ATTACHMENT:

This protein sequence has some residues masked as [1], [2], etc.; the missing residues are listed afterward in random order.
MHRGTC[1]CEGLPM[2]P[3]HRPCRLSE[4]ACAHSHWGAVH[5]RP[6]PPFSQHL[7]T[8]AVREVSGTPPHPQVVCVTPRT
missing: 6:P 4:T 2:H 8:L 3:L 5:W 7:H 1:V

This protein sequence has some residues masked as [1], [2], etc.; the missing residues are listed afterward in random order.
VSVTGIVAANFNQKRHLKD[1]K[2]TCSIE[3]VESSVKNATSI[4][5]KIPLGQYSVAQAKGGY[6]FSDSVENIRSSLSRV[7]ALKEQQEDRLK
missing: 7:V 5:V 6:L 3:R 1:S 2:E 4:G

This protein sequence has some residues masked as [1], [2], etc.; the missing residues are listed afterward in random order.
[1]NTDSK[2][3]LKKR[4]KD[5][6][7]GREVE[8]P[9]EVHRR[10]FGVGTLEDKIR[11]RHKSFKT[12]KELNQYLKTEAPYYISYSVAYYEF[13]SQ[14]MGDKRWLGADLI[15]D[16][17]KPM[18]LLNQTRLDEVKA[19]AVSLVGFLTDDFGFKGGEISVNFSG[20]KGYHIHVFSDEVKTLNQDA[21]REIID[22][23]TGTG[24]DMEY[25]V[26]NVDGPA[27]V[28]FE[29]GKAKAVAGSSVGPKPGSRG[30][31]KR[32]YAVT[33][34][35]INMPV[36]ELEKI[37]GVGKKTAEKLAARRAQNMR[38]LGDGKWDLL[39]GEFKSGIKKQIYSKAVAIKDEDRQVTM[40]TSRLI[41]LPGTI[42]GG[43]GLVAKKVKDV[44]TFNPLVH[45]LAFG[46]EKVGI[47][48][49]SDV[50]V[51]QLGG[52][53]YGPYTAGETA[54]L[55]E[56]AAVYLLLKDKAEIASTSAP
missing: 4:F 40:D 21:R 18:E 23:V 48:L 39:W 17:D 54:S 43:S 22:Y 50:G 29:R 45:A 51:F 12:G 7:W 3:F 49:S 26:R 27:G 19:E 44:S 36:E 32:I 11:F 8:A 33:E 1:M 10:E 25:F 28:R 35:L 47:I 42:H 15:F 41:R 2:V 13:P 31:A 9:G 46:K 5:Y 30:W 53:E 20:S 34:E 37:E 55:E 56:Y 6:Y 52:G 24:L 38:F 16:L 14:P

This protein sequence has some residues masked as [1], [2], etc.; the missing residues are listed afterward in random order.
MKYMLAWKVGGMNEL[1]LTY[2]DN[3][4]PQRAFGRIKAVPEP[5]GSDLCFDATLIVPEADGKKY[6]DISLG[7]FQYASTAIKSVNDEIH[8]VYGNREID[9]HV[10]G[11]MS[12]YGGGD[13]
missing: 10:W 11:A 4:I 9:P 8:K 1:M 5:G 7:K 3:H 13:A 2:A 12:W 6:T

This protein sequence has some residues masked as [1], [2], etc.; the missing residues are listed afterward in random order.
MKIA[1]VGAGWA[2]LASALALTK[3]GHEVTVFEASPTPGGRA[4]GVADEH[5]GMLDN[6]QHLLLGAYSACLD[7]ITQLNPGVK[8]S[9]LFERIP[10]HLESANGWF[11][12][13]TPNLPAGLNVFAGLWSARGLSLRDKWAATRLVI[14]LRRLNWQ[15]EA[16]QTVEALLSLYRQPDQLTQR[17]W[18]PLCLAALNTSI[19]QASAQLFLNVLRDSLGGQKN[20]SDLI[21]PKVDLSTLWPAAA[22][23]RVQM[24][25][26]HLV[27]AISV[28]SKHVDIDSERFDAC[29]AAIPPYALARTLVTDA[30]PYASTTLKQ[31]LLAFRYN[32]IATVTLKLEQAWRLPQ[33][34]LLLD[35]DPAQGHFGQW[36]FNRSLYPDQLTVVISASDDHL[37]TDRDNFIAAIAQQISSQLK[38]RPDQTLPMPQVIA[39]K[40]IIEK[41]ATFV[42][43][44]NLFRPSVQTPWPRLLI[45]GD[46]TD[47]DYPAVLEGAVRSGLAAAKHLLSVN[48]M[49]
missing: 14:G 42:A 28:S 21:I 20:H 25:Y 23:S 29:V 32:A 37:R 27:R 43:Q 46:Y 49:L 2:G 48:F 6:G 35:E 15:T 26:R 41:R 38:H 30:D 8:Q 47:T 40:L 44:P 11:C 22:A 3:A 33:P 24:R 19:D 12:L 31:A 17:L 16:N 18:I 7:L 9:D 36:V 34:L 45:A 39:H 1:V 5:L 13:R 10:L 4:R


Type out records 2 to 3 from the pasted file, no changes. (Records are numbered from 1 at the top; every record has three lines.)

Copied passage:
This protein sequence has some residues masked as [1], [2], etc.; the missing residues are listed afterward in random order.
VSVTGIVAANFNQKRHLKD[1]K[2]TCSIE[3]VESSVKNATSI[4][5]KIPLGQYSVAQAKGGY[6]FSDSVENIRSSLSRV[7]ALKEQQEDRLK
missing: 7:V 5:V 6:L 3:R 1:S 2:E 4:G

This protein sequence has some residues masked as [1], [2], etc.; the missing residues are listed afterward in random order.
[1]NTDSK[2][3]LKKR[4]KD[5][6][7]GREVE[8]P[9]EVHRR[10]FGVGTLEDKIR[11]RHKSFKT[12]KELNQYLKTEAPYYISYSVAYYEF[13]SQ[14]MGDKRWLGADLI[15]D[16][17]KPM[18]LLNQTRLDEVKA[19]AVSLVGFLTDDFGFKGGEISVNFSG[20]KGYHIHVFSDEVKTLNQDA[21]REIID[22][23]TGTG[24]DMEY[25]V[26]NVDGPA[27]V[28]FE[29]GKAKAVAGSSVGPKPGSRG[30][31]KR[32]YAVT[33][34][35]INMPV[36]ELEKI[37]GVGKKTAEKLAARRAQNMR[38]LGDGKWDLL[39]GEFKSGIKKQIYSKAVAIKDEDRQVTM[40]TSRLI[41]LPGTI[42]GG[43]GLVAKKVKDV[44]TFNPLVH[45]LAFG[46]EKVGI[47][48][49]SDV[50]V[51]QLGG[52][53]YGPYTAGETA[54]L[55]E[56]AAVYLLLKDKAEIASTSAP
missing: 4:F 40:D 21:R 18:E 23:V 48:L 39:W 17:D 54:S 43:S 22:Y 50:G 29:R 45:A 51:F 12:G 7:W 3:F 49:S 26:R 27:G 19:E 44:S 36:E 32:I 11:F 8:A 33:E 1:M 10:E 25:F 28:R 35:L 47:I 42:H 15:F 41:R 2:V 13:P 31:A 9:G 46:K 5:Y 30:W 53:E 20:S 34:E 37:E 55:E 56:Y 6:Y 52:G 24:L 38:F 16:L 14:P